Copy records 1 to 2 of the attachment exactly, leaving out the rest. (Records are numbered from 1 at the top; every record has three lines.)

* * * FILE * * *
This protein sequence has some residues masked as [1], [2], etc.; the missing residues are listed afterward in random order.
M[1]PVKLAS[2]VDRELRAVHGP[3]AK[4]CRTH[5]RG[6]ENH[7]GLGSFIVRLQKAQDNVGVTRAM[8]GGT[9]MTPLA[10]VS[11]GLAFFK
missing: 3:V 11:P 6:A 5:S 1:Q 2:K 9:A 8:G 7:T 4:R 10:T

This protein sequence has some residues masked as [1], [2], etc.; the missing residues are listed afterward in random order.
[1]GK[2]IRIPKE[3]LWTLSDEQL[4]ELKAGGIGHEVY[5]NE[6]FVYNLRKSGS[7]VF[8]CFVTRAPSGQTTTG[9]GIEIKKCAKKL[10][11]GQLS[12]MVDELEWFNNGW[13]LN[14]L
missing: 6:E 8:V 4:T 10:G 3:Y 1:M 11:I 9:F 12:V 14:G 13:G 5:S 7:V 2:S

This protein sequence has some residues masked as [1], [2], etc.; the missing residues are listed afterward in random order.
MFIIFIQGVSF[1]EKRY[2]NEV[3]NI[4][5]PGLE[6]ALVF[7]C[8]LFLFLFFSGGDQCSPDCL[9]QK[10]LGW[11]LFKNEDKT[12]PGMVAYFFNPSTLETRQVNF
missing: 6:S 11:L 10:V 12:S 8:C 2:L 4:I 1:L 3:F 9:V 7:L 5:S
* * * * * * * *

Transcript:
This protein sequence has some residues masked as [1], [2], etc.; the missing residues are listed afterward in random order.
M[1]PVKLAS[2]VDRELRAVHGP[3]AK[4]CRTH[5]RG[6]ENH[7]GLGSFIVRLQKAQDNVGVTRAM[8]GGT[9]MTPLA[10]VS[11]GLAFFK
missing: 3:V 11:P 6:A 5:S 1:Q 2:K 9:A 8:G 7:T 4:R 10:T

This protein sequence has some residues masked as [1], [2], etc.; the missing residues are listed afterward in random order.
[1]GK[2]IRIPKE[3]LWTLSDEQL[4]ELKAGGIGHEVY[5]NE[6]FVYNLRKSGS[7]VF[8]CFVTRAPSGQTTTG[9]GIEIKKCAKKL[10][11]GQLS[12]MVDELEWFNNGW[13]LN[14]L
missing: 6:E 8:V 4:T 10:G 3:Y 1:M 11:I 9:F 12:V 14:G 13:G 5:S 7:V 2:S